Peripheral Migrants is divided into an introduction, eight chapters, and two appendices. The introduction lays forth the different methods (both legal and illegal) that Haitians use to get to the Dominican Republic and then outlines several theories that have sought to explain Third World migration. The first two chapters place Haitian circulatory migration into historical context. Chapter One traces the historical roots of the demand for Haitian laborers in the Dominican Republic. This chapter then illustrates how important political events (the Trujillo dictatorship, the 1966 U.S. intervention in the Dominican Republic, and the end of official Haitian government organization of labor to the Dominican Republic in 1986) affected migration. Chapter Two explores why workers first began to migrate to the Dominican Republic in the 1910s and then have continued to do so throughout this century.
Chapter Three first describes the two communities in southeastern Haiti and the sugar estate in the Dominican Republic that serve as the case studies in this book. Martinez then explores how rural Haitians have experienced change and continuity in the migration system over the decades. Of particular interest is this chapter's discussion of (1) who goes to the Dominican Republic, and (2) the important economic and cultural motivations for seeking employment across the border. While the mean age of a migrant is twenty-three years old, the majority of men make more than one trip over their lifetimes. Sixty-six percent of men over thirty-five had made at least one trip while the median number of trips to the Dominican Republic for men thirty-five or older was four throughout one's lifetime. Economically, it often took several trips for a migrant to earn enough money to meet his goals. To save enough money to build a house required many temporary stints in the Dominican Republic. Most men stopped migrating after they had calculated that enough money had been earned to secure their means of making a living in Haiti.
Perhaps one of the greatest benefits of Martinez's study is his incorporation of Haitian peasant culture to understand the migration. In both Chapters Three and Four (the latter on why Haitians return to their homes after working in the Dominican Republic), Martinez brings cultural insights into motivations for migrating and returning to Haiti--insights that an otherwise strictly economic study or a study where the researcher did not know Haitian Creole could not elaborate. For instance, Martinez stresses the importance of "shame" in people's motivations: "The stigma attached to soliciting work from wealthier neighbors may well motivate some men to go far from home in search of work" (p. 75). Haitian peasants might prefer to work for their neighbors or for an outsider setting up employment in the community. However, they would have to be invited to work for the neighbor rather than approach the neighbor and solicit work. "Most rural Haitians would regard soliciting employment from an outsider who might set up shop locally as something very different--and less shameful--than going hat in hand to ask a neighbor for work," Martinez writes (p. 76). Life in the harsh sugar estates also includes a sense of shame, according to Martinez. Migrants generally "limit their visits with nearby friends and relatives to payday weekends, when they can put a good face on their situation by taking a Sunday afternoon off, donning their good clothes, and perhaps sharing out salty, fried snacks and a small bottle of rum" (p. 145). Any other time, these migrants suffer from material deprivation, which Martinez sees as a source of shame.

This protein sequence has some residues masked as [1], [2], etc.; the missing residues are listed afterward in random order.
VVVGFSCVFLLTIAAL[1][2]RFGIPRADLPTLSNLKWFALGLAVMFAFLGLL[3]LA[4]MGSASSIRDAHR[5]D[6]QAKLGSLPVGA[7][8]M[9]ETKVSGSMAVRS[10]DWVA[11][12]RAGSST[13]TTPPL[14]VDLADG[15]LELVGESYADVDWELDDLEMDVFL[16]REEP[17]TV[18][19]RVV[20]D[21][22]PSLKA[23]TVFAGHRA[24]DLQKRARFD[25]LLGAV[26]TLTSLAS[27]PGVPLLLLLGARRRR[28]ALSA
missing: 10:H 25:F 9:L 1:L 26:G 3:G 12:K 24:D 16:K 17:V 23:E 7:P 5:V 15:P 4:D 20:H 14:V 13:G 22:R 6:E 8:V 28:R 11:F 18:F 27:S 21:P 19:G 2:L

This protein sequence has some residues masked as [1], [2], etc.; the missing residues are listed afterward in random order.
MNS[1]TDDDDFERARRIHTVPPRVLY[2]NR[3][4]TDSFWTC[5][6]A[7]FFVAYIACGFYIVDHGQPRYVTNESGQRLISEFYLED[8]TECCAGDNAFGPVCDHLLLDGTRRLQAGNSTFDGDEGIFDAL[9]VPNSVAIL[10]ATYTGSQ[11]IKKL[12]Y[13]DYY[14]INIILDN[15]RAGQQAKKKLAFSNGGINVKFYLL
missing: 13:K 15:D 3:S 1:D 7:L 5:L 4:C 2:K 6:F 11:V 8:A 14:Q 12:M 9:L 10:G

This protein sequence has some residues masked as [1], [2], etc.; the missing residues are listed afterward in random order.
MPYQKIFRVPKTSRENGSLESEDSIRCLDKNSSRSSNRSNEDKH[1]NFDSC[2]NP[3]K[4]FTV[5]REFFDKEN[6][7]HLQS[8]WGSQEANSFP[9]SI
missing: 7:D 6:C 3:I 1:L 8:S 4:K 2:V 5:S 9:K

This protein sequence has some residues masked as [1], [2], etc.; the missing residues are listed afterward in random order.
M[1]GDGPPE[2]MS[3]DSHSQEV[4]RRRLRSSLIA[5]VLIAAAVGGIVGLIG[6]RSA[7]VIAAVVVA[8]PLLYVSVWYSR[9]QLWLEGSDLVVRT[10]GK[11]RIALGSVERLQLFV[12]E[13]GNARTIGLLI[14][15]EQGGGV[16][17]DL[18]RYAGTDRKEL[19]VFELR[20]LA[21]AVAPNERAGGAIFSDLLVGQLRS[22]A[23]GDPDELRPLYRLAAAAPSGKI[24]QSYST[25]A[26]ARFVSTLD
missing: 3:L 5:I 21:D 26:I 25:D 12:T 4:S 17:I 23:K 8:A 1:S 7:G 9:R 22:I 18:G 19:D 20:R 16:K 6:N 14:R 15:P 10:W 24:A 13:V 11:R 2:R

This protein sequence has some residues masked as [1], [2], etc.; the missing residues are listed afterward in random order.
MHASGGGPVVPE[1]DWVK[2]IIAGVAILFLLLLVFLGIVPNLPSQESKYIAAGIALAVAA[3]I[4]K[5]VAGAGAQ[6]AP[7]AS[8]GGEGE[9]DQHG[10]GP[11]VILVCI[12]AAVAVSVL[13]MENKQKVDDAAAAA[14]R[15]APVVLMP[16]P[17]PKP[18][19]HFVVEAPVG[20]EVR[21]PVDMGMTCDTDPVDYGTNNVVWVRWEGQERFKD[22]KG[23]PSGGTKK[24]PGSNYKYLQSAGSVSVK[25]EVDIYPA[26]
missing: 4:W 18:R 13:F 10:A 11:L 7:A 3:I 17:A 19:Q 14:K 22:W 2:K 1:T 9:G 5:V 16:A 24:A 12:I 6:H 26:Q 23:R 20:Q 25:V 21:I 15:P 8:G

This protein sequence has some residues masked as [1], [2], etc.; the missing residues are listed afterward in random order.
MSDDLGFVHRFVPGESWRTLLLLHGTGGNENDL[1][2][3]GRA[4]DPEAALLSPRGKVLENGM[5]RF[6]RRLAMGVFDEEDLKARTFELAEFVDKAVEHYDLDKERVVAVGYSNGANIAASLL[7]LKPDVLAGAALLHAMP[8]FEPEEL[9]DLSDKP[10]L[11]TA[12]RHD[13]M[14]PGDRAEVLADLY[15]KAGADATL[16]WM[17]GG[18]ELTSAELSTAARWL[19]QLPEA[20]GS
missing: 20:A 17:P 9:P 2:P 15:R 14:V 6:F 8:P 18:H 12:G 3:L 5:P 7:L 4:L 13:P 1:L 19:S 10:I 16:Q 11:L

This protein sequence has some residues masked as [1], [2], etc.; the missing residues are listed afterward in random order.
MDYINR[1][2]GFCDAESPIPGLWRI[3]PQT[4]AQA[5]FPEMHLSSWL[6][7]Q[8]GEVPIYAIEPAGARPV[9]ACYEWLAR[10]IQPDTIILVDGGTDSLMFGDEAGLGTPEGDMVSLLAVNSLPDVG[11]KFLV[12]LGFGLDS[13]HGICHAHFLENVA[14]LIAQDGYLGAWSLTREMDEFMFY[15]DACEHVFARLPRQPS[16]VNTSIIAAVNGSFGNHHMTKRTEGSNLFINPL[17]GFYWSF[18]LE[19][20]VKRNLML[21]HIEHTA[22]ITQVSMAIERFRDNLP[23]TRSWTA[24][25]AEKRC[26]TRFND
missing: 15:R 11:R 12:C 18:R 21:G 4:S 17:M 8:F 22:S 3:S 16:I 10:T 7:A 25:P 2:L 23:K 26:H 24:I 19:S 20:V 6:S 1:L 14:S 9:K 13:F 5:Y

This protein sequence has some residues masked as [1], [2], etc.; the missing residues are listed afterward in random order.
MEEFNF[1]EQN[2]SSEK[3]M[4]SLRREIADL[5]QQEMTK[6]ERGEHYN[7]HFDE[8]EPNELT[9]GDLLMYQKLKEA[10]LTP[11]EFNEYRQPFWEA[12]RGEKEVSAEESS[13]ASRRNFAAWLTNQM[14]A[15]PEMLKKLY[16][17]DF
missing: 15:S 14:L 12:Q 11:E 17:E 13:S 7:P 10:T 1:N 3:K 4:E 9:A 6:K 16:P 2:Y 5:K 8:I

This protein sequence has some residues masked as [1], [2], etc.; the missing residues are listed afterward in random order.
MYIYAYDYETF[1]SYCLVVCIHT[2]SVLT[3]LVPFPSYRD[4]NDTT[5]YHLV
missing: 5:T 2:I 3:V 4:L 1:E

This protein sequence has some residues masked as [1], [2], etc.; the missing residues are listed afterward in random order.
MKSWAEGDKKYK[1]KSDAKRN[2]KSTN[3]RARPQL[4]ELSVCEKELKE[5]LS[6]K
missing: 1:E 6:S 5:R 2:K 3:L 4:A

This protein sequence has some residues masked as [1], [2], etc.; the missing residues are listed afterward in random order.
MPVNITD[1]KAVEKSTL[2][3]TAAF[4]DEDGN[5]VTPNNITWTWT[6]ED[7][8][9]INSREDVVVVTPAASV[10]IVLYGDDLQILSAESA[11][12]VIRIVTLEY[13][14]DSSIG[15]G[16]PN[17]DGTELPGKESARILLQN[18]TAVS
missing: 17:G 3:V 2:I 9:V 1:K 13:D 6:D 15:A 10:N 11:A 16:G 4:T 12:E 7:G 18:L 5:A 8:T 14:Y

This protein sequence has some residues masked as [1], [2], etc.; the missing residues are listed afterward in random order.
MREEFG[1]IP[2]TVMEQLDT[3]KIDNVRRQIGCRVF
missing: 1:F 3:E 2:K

Cultural issues, as opposed to just economic concerns, also motivate migrants to return home. Rural Haitians, notes Martinez, worry about the fate of their souls after death. Extensive mortuary preparations need to be made, including building a tomb, readying a coffin, and purchasing livestock and land to be sold in order to pay for the funeral. "For many," the author observes, "the fear that their souls may suffer torment after death, if they have no family members to carry out the proper mortuary ceremonials for them, may give added urgency to the longing to return to Haiti voiced by nearly all non-returning migrants" (p. 89).